“Harvey” is cute but dated fantasy about living the right life

By Lucy Komisar

“Harvey” is a cute fantasy for adults produced in 1944, a difficult era when some Americans were perhaps considering the meaning of life in the wake of the horrors of war. It was a time when a sermon of how to live the right life, proposing simple goodness against social climbing, could win a Pulitzer Prize for its author Mary Chase. That wouldn‘t happen today: there are no hard edges even in the work‘s social criticism. The play lacks bite. Director Scott Ellis keeps the 40s mood rather than looking for irony.

Jessica Hecht as Veta Louise and Jim Parsons as Elwood P. Dowd, photo Joan Marcus.

So “Harvey” now floats on the superior acting of its cast, especially Jessica Hecht as the fraught Veta Louise Simmons. She is ever distraught at the difficulty of trying to make a socially advantageous match for her daughter Myrtle Mae (Tracee Chimo), who has no particular charms, and trying to keep the family reputation from being dragged down by her nutty brother Elwood Dowd ( Jim Parsons), who at 39 imagines he is accompanied everywhere by a giant rabbit named Harvey. Rather, Harvey is a “pooka,” which makes him anthropomorphic.

They inhabit Denver, Colorado, but this could be anywhere in America, where the social-climbing Veta has invited ladies she wishes to impress to an afternoon musicale in the living room; she hopes it will get her into the social pages.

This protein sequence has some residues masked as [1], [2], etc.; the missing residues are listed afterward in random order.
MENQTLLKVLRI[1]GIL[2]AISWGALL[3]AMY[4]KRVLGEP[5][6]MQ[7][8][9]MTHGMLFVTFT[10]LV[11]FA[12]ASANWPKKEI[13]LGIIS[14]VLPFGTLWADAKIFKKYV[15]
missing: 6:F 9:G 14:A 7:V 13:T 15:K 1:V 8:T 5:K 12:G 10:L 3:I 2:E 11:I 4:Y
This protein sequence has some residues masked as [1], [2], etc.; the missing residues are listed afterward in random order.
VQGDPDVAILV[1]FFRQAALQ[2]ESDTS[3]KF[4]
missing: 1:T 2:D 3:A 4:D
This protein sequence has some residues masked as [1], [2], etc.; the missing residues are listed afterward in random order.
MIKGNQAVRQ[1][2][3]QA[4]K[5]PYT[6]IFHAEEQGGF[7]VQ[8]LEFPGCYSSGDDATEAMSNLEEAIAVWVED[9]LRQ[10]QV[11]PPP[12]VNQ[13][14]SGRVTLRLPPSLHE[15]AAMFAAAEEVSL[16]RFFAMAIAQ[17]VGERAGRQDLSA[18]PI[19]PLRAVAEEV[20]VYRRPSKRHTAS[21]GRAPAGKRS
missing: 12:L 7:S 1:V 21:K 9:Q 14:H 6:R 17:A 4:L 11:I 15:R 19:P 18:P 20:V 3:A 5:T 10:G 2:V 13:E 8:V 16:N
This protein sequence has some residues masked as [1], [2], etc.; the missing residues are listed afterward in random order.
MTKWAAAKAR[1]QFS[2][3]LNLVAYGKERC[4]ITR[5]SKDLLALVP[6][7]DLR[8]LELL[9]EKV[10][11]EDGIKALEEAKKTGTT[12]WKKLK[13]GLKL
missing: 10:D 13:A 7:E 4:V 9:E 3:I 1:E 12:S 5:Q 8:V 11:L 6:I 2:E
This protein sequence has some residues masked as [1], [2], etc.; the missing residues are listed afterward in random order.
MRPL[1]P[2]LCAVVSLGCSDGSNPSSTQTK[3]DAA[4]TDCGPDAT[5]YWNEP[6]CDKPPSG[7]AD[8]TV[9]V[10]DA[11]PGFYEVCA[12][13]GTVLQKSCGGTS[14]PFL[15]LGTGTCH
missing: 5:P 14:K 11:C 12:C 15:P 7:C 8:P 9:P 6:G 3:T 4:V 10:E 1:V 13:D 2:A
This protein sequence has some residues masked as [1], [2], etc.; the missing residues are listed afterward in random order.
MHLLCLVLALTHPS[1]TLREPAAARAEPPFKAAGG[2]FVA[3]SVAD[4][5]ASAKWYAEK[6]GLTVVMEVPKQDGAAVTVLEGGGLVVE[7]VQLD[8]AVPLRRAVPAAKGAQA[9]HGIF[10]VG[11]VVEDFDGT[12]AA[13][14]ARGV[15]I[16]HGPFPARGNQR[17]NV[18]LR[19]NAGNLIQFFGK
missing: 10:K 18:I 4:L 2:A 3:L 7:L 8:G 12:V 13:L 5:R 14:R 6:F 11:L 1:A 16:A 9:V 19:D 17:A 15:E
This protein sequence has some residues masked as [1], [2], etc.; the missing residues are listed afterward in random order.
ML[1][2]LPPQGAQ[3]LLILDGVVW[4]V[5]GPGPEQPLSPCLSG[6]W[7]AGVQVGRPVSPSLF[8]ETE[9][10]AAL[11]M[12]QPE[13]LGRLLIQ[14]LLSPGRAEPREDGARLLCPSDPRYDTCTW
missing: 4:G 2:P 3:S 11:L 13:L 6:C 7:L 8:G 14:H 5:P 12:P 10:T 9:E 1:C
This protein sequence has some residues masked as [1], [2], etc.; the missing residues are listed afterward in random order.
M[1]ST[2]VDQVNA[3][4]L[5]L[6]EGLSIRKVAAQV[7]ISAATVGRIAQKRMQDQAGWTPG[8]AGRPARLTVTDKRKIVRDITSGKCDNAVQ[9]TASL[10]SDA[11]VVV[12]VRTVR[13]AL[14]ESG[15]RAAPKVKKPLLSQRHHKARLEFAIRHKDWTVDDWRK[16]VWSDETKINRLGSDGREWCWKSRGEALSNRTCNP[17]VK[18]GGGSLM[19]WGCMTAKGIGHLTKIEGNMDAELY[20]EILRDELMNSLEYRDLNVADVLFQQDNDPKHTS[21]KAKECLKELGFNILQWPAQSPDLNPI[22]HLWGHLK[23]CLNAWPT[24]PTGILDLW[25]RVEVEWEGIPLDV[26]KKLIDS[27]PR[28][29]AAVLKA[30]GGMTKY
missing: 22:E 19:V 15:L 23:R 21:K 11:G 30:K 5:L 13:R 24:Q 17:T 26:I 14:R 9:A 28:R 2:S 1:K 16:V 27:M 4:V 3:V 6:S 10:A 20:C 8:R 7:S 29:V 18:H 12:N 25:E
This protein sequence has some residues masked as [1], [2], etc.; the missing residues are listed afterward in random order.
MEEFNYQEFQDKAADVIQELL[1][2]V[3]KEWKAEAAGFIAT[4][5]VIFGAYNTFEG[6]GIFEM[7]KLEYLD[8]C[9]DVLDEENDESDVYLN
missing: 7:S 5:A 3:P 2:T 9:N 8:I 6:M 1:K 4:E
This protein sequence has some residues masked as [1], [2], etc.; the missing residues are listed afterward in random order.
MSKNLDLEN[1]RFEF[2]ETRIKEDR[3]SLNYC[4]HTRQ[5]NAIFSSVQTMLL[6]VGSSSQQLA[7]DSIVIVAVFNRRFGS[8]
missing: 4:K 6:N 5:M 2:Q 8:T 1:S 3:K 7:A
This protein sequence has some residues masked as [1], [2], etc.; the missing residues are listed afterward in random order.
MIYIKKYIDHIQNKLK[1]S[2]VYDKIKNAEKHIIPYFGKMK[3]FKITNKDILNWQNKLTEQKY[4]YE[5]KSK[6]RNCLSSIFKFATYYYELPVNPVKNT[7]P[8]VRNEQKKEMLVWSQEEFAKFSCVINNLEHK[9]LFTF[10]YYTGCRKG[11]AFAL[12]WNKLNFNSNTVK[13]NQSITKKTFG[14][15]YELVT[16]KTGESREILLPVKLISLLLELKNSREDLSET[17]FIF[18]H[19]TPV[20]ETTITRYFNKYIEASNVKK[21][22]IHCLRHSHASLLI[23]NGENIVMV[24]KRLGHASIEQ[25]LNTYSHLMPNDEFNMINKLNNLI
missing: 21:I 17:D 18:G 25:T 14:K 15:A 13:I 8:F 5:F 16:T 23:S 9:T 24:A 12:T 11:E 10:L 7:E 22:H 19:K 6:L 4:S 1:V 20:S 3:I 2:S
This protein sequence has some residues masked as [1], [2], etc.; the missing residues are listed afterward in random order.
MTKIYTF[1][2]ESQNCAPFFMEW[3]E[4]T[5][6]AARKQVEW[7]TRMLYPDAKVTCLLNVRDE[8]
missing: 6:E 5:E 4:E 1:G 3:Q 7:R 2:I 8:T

Larry Bryggman as the Judge, Holly Fain as a nurse, Charles Kimbrough as hospital chief William Chumley, Morgan Spector as a hospital doctor, photo Joan Marcus.

It would be easier for Veta if Elwood didn‘t own the house they live in and turn up, with Harvey, at inopportune moments. Their mother left the house and money to Elwood, so he doesn‘t work. He and Harvey hang out at bars.

Elwood is a very polite fellow with a quizzical smile who is nice to everyone, especially the ladies, with whom he gallantly flirts. Jim Parsons’ performance has the appeal of Matthew Broderick‘s permanent persona, if you like wide-eyed sweet and bland. They even look alike.

Elwood‘s threat to Myrtle‘s marriage plans persuades Veta to try to get him, with the help of a family friend judge (Larry Bryggman), committed to a local psychiatric hospital. She is so nervous on arrival that Elwood wanders off, and the admitting doctor thinks she is the one the judge called him to commit. A minor disaster ensues, giving Hecht the opportunity to perform her best comic bit as she makes a melodramatic ascent of a staircase.

Carol Kane as Betty Chumley and Jim Parsons as Elwood P. Dowd, photo Joan Marcus.

The head of the hospital (Charles Kimbrough) learns of the mistake only when his wife Betty (the incomparable ditzy Carol Kane) tells him that Elwood has returned looking for his friend, who is a very tall fellow named Harvey. By the way, Harvey is invisible to us as well as to the other characters, presumably aside from Elwood.

When there‘s a chance to give Elwood medication that will turn him into “a normal human being” instead of a good-natured but disturbed fellow with hallucinations, Veta must consider whether that‘s what she really wants.

It‘s a feel-good play which left people in the 1940s smiling. Although it seems dated, it raises some laughs in today‘s audiences. Especially thanks to Hecht and Kane.

Harvey. Written by Mary Chase; directed by Scott Ellis. Roundabout Theatre Company at Studio 54, 254 West 54th Street, New York City. 212-719-1300. Opened June 14, 2012; closes August 5, 2012. Review on NY Theatre-Wire site.





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